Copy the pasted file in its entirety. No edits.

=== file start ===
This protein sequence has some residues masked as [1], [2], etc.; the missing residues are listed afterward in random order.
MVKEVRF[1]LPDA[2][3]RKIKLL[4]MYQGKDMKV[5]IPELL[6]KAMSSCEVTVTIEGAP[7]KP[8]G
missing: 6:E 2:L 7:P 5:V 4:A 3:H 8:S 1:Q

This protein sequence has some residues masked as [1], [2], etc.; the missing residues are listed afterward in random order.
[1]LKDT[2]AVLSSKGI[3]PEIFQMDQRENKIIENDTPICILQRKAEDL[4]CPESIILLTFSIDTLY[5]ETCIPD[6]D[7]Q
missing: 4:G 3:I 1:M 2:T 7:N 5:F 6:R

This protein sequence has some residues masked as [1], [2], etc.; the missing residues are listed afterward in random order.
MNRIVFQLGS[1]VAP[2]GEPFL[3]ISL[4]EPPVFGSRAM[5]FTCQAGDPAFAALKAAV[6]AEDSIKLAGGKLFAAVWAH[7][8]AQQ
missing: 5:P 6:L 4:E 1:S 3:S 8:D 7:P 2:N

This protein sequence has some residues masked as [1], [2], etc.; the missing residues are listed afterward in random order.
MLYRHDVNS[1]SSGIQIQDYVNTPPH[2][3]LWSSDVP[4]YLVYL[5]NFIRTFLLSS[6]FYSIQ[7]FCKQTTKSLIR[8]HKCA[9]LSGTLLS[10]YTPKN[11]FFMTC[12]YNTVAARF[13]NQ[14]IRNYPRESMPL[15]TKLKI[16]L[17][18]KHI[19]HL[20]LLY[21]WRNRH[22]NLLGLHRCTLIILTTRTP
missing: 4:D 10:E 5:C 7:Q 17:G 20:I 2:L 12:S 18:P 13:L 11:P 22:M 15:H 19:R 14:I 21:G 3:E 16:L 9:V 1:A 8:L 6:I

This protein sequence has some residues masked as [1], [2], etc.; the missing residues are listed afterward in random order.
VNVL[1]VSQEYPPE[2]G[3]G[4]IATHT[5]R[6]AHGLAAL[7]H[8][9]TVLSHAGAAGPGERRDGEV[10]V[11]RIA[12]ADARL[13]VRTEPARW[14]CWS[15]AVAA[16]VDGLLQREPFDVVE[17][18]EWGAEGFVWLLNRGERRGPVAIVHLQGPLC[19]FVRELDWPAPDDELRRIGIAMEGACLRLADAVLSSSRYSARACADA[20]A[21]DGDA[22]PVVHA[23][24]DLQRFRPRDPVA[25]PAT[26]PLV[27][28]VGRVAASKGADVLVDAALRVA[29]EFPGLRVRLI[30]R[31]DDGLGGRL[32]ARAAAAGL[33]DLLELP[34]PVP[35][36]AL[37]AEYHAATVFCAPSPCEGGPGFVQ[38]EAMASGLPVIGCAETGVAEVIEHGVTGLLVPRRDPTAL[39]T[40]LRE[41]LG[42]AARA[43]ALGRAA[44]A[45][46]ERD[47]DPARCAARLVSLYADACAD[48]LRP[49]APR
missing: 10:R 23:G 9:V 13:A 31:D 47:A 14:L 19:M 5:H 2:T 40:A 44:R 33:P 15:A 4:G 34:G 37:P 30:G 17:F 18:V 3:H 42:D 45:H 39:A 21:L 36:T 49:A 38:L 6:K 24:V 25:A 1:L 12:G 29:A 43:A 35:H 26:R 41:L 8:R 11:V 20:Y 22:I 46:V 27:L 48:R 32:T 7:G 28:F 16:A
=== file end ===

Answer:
This protein sequence has some residues masked as [1], [2], etc.; the missing residues are listed afterward in random order.
MVKEVRF[1]LPDA[2][3]RKIKLL[4]MYQGKDMKV[5]IPELL[6]KAMSSCEVTVTIEGAP[7]KP[8]G
missing: 6:E 2:L 7:P 5:V 4:A 3:H 8:S 1:Q

This protein sequence has some residues masked as [1], [2], etc.; the missing residues are listed afterward in random order.
[1]LKDT[2]AVLSSKGI[3]PEIFQMDQRENKIIENDTPICILQRKAEDL[4]CPESIILLTFSIDTLY[5]ETCIPD[6]D[7]Q
missing: 4:G 3:I 1:M 2:T 7:N 5:F 6:R

This protein sequence has some residues masked as [1], [2], etc.; the missing residues are listed afterward in random order.
MNRIVFQLGS[1]VAP[2]GEPFL[3]ISL[4]EPPVFGSRAM[5]FTCQAGDPAFAALKAAV[6]AEDSIKLAGGKLFAAVWAH[7][8]AQQ
missing: 5:P 6:L 4:E 1:S 3:S 8:D 7:P 2:N

This protein sequence has some residues masked as [1], [2], etc.; the missing residues are listed afterward in random order.
MLYRHDVNS[1]SSGIQIQDYVNTPPH[2][3]LWSSDVP[4]YLVYL[5]NFIRTFLLSS[6]FYSIQ[7]FCKQTTKSLIR[8]HKCA[9]LSGTLLS[10]YTPKN[11]FFMTC[12]YNTVAARF[13]NQ[14]IRNYPRESMPL[15]TKLKI[16]L[17][18]KHI[19]HL[20]LLY[21]WRNRH[22]NLLGLHRCTLIILTTRTP
missing: 4:D 10:E 5:C 7:Q 17:G 20:I 2:L 12:S 18:P 13:L 11:P 22:M 15:H 19:R 14:I 21:G 3:E 16:L 9:V 1:A 8:L 6:I

This protein sequence has some residues masked as [1], [2], etc.; the missing residues are listed afterward in random order.
VNVL[1]VSQEYPPE[2]G[3]G[4]IATHT[5]R[6]AHGLAAL[7]H[8][9]TVLSHAGAAGPGERRDGEV[10]V[11]RIA[12]ADARL[13]VRTEPARW[14]CWS[15]AVAA[16]VDGLLQREPFDVVE[17][18]EWGAEGFVWLLNRGERRGPVAIVHLQGPLC[19]FVRELDWPAPDDELRRIGIAMEGACLRLADAVLSSSRYSARACADA[20]A[21]DGDA[22]PVVHA[23][24]DLQRFRPRDPVA[25]PAT[26]PLV[27][28]VGRVAASKGADVLVDAALRVA[29]EFPGLRVRLI[30]R[31]DDGLGGRL[32]ARAAAAGL[33]DLLELP[34]PVP[35][36]AL[37]AEYHAATVFCAPSPCEGGPGFVQ[38]EAMASGLPVIGCAETGVAEVIEHGVTGLLVPRRDPTAL[39]T[40]LRE[41]LG[42]AARA[43]ALGRAA[44]A[45][46]ERD[47]DPARCAARLVSLYADACAD[48]LRP[49]APR
missing: 10:R 23:G 9:V 13:A 31:D 47:A 14:L 19:M 5:H 2:T 40:A 44:R 33:P 15:A 4:G 34:G 37:P 30:G 17:F 18:V 3:H 42:D 45:H 39:A 21:L 36:T 49:A 38:L 6:K 24:V 25:A 1:L 12:G 29:A 43:A 35:H 26:R 41:L 8:R 11:V 20:Y 22:I 46:V 27:L 48:R 32:T 7:G 28:F 16:A